SD Farmers Still Waiting For A New Farm Bill
by Jeff Rusack, Reporter
October 08, 2013 3:16 PM
The country is one week into a government shutdown and just over a week from the debt ceiling deadline. But, in between these issues, is the Farm Bill and some South Dakotans say without an extended deal, the agricultural industry will be in big trouble on the first of the year.
It may not be surprising to hear that congress missed a deadline and it's not just a new fiscal budget. The extended 2008 farm bill official expired at the end of September and now farmers say they're in limbo.
Farmers rely on consistency. Farmers plant the bean. The bean grows. And now, like every fall before, mammoth combines sweep back and forth in fields across America to cash in on a year of hard work. But, such reliability isn't always found in the nation’s capital.
“I think they were close but then all of a sudden the budget battle comes up and we've got the debt ceiling battle coming up and agriculture and the Farm Bill is taking the back seat to that,” said Scott VanderWal.
The Farm Bill, a vital piece of legislation that keeps programs like crop insurance alive and well, expired. And the president of the South Dakota Farm Bureau, VanderWal, says farmers need a new 5 year deal and says without one, there could be drastic consequences.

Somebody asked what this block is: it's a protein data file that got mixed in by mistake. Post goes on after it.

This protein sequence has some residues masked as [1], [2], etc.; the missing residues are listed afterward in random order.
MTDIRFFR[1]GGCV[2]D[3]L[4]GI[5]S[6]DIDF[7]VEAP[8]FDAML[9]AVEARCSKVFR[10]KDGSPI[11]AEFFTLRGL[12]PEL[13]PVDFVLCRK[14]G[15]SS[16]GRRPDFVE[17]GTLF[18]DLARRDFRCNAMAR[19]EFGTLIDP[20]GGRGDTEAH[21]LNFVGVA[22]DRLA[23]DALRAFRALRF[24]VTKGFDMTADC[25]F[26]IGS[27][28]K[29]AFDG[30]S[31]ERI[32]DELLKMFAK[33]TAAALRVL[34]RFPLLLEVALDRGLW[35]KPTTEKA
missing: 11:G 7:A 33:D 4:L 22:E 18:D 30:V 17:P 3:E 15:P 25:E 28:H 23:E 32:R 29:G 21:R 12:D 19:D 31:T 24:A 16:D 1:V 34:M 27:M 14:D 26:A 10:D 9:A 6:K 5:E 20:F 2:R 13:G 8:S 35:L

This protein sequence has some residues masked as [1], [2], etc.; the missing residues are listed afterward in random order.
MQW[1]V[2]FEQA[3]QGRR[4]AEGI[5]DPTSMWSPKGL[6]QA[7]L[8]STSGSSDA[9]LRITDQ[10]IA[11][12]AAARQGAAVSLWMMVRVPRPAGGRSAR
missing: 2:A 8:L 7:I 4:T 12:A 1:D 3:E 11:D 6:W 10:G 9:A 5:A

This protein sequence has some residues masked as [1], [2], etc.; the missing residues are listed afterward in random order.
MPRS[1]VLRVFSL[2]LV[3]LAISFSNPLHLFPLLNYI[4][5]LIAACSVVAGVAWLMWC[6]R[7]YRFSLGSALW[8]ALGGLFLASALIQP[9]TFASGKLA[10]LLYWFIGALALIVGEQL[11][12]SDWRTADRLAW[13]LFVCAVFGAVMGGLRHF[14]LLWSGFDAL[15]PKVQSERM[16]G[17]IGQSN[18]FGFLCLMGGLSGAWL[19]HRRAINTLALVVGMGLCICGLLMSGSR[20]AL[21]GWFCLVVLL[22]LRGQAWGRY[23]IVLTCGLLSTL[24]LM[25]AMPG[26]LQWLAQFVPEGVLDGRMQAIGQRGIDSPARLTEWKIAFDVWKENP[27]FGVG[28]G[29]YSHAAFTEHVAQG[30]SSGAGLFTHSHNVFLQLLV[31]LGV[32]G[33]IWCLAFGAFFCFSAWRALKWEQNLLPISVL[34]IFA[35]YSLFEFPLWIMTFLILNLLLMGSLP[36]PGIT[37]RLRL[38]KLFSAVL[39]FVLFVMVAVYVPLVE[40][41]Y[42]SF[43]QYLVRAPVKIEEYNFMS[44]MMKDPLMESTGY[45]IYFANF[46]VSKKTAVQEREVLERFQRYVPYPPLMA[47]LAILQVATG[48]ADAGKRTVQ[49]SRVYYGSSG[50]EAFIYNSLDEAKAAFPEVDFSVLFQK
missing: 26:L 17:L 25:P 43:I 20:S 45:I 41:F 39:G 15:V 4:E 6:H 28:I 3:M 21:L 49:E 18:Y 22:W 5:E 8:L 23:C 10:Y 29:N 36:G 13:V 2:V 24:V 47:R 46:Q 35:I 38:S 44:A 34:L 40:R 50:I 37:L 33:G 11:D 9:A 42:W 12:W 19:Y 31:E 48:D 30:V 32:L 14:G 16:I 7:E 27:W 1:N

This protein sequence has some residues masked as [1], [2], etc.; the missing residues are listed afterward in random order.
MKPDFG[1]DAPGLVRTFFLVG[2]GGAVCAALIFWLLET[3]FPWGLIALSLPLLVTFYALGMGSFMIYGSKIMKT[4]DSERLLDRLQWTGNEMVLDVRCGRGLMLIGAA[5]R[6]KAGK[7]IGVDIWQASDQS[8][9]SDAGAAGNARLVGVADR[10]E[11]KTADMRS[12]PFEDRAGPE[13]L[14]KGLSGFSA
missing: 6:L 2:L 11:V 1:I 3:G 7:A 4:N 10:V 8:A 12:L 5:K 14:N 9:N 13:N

“Then you end up with a situation where we have with energy where you are subject to the price swings and the supply swings that all are based on political happenings and upheavals around the world. And we don't want our food supply to be subject to that sort of thing,” added VanderWal.
He feels if the government shutdown and a debt ceiling weren't taking the spotlight in Washington DC, a Farm Bill could be agreed upon.
“We're pretty close to an agreement on the farm program parts of things but it's the food and nutritional program that's holding it up at this point,” said VaderWal.
And with cuts to agricultural programs in proposed legislation, Vanderwal says a new Farm Bill could help the nation’s debt crisis.
“Agriculture is doing its part and in fact more than its part to alleviate the budget problems that are out there. And that's a part of what we've been saying. ‘Hey, we can help out with the budget. Just pass this farm bill and get it done, then we can move on,’” said VanderWal.
For farmers, the only movement is on their combines, knowing if new legislation is not signed by the end of the year; the consistency provided by the Farm Bill will be gone.
Both Senator John Thune and Representative Kristi Noem have reached out to Speaker of the House John Boehner to appoint congressmen to the House-Senate Farm Bill conference committee. Talks should begin by the end of the week.